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Honey is a Growing Business in Central Kenya

Written by Silvia Mburugu & Lindsay Cobb

Beatrice Wanjiku Wangui joined Trees for the Future’s (TREES) Plant it Forward (PIF) Training program in 2019. As their incomes grew, she and her fellow group members began saving part of their earnings to invest in a joint venture. 

Investing in a Shared Business

Three years later, they’ve started their very own enterprise: a honey business. 

“Unlike livestock, bees are easy to maintain,” says group member Joseph Ndung’u. “I only visit the apiary twice a week. This enables us to do other activities in our Forest Gardens.” 

Richard and Beatrice prepare the honey extractor.

Beatrice (left) and her farmer group gather round a honey extractor during a training led by TREES’ Paul Kihara (right).

Each farmer manages a thriving Forest Garden on their own property. Their shared apiary is located on Richard Gikonyo’s farm. He credits his TREES training for his beautiful, mature Forest Garden. 

“TREES’ training has helped me reclaim my farm,” he says. “The production was low due to depleted soils caused by use of synthetic chemicals which was not economical at all. Sometimes I could not afford to buy the fertilizer, but currently compost manure works excellently for me.” 

The group’s shared apiary is located in Richard Gikonyo’s Forest Garden.

Establishing an Apiary

The group’s apiary sits nestled in a cluster of Richard’s calliandra trees. Farmers and bees have a mutually beneficial relationship. Richard’s pesticide-free farm gives the bees a healthy habitat and, in return, the bees support pollination for farms across the village. Bees and other pollinators are an integral part of the food system. They’re responsible for successful seeding of more than 90% of all flowering plants and the fruiting of 30% of our food.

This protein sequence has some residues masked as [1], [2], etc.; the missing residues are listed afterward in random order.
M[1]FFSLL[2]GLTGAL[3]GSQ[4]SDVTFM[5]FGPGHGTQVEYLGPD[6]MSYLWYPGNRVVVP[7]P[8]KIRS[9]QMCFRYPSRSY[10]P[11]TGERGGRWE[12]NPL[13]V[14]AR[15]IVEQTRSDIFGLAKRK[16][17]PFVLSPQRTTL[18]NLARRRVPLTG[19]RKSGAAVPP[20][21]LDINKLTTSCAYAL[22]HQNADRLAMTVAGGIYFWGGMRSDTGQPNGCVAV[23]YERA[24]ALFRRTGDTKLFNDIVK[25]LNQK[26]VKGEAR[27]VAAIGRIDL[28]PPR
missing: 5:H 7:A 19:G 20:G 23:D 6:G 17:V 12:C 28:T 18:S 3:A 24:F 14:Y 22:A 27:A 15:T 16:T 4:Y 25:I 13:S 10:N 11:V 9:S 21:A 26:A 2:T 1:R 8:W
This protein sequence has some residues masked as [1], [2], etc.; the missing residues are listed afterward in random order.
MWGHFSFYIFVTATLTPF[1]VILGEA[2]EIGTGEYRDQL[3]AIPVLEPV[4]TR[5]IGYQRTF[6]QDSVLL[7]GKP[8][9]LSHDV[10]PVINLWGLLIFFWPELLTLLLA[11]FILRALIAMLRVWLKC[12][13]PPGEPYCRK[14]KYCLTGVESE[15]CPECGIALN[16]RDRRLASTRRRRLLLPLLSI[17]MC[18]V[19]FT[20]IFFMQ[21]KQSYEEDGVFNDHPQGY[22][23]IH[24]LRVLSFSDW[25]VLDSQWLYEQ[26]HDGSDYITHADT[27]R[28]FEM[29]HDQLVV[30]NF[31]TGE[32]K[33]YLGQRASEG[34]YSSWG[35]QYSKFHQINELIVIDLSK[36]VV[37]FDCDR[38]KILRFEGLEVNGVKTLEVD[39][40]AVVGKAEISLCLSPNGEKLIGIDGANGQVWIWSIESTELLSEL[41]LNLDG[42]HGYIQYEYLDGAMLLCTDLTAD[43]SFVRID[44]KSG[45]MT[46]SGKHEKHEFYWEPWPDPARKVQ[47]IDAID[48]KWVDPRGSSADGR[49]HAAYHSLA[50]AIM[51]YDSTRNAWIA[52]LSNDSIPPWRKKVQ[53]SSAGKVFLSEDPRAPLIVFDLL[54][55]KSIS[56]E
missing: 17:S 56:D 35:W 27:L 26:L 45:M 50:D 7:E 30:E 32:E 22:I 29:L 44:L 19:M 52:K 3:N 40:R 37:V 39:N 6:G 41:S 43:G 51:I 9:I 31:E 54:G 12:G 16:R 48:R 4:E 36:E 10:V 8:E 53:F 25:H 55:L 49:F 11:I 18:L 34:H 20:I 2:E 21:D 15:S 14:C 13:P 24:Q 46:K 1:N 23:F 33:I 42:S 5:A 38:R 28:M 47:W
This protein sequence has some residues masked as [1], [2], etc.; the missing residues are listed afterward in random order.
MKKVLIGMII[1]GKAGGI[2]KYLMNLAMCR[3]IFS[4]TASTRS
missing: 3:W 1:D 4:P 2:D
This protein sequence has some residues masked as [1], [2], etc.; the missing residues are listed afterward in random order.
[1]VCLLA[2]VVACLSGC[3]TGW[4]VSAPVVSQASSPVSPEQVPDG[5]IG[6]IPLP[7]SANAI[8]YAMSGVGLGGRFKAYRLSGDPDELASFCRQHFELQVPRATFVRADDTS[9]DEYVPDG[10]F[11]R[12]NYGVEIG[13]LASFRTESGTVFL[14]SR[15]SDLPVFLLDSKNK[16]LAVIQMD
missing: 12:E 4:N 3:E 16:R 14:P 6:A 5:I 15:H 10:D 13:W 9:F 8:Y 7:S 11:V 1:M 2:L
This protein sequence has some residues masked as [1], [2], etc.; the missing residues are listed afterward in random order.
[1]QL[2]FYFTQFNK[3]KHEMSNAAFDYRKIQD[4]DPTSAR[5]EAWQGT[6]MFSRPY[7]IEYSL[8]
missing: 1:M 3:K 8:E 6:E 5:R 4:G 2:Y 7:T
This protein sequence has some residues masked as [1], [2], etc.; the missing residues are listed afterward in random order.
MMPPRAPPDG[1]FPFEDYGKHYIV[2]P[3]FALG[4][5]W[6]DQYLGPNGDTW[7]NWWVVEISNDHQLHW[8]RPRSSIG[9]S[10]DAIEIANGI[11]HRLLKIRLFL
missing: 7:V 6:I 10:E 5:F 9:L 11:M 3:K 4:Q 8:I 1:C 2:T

Beatrice fills a smoker with sawdust before inspecting the hives.

The group is selling their honey locally, turning additional profits on top of their already successful Forest Gardens. Beatrice says farmers are investing their earnings in household necessities and their children’s education.  

“I am pleased to have been able to offer services to TREES farmers and I look forward to seeing their efforts bear fruits,” she says. “I would encourage more farmers to consider the possibility of venturing into apiculture not only for money but also for ecological benefits.” 

Beatrice and her neighbors are seeing an increase in the price of honey and hope to sell their product commercially in the future. Until then, they’ll continue working hard and enjoying the sweet fruits of their labor. 

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